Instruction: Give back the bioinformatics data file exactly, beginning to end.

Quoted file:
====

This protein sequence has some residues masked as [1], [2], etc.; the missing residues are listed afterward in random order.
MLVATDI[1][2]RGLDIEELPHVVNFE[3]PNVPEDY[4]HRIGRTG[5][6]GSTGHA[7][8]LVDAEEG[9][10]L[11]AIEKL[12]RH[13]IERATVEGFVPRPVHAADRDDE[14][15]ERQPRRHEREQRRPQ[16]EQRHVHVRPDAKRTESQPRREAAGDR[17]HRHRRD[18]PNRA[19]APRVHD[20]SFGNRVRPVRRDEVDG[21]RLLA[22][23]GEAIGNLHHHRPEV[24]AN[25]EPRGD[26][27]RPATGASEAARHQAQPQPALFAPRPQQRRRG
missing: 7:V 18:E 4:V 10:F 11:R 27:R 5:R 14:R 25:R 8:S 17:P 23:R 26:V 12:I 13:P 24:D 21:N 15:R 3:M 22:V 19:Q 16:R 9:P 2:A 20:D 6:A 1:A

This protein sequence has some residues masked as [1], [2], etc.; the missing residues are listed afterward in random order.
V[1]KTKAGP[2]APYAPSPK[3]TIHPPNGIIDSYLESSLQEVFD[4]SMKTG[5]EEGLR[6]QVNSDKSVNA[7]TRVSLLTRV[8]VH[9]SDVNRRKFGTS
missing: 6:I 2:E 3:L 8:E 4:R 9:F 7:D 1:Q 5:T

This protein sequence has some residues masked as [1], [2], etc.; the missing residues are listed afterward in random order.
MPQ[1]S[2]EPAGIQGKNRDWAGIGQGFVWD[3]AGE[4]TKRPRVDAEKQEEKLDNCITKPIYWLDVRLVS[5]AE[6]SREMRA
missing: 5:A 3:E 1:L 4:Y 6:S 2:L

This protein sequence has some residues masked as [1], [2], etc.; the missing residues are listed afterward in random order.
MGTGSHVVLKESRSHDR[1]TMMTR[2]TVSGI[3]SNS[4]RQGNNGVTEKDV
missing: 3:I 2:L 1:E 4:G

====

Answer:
This protein sequence has some residues masked as [1], [2], etc.; the missing residues are listed afterward in random order.
MLVATDI[1][2]RGLDIEELPHVVNFE[3]PNVPEDY[4]HRIGRTG[5][6]GSTGHA[7][8]LVDAEEG[9][10]L[11]AIEKL[12]RH[13]IERATVEGFVPRPVHAADRDDE[14][15]ERQPRRHEREQRRPQ[16]EQRHVHVRPDAKRTESQPRREAAGDR[17]HRHRRD[18]PNRA[19]APRVHD[20]SFGNRVRPVRRDEVDG[21]RLLA[22][23]GEAIGNLHHHRPEV[24]AN[25]EPRGD[26][27]RPATGASEAARHQAQPQPALFAPRPQQRRRG
missing: 7:V 18:E 4:V 10:F 11:R 27:R 5:R 14:R 25:R 8:S 17:P 23:R 26:V 12:I 13:P 24:D 21:N 15:R 3:M 22:V 19:Q 16:R 9:P 2:A 20:D 6:A 1:A

This protein sequence has some residues masked as [1], [2], etc.; the missing residues are listed afterward in random order.
V[1]KTKAGP[2]APYAPSPK[3]TIHPPNGIIDSYLESSLQEVFD[4]SMKTG[5]EEGLR[6]QVNSDKSVNA[7]TRVSLLTRV[8]VH[9]SDVNRRKFGTS
missing: 6:I 2:E 3:L 8:E 4:R 9:F 7:D 1:Q 5:T

This protein sequence has some residues masked as [1], [2], etc.; the missing residues are listed afterward in random order.
MPQ[1]S[2]EPAGIQGKNRDWAGIGQGFVWD[3]AGE[4]TKRPRVDAEKQEEKLDNCITKPIYWLDVRLVS[5]AE[6]SREMRA
missing: 5:A 3:E 1:L 4:Y 6:S 2:L

This protein sequence has some residues masked as [1], [2], etc.; the missing residues are listed afterward in random order.
MGTGSHVVLKESRSHDR[1]TMMTR[2]TVSGI[3]SNS[4]RQGNNGVTEKDV
missing: 3:I 2:L 1:E 4:G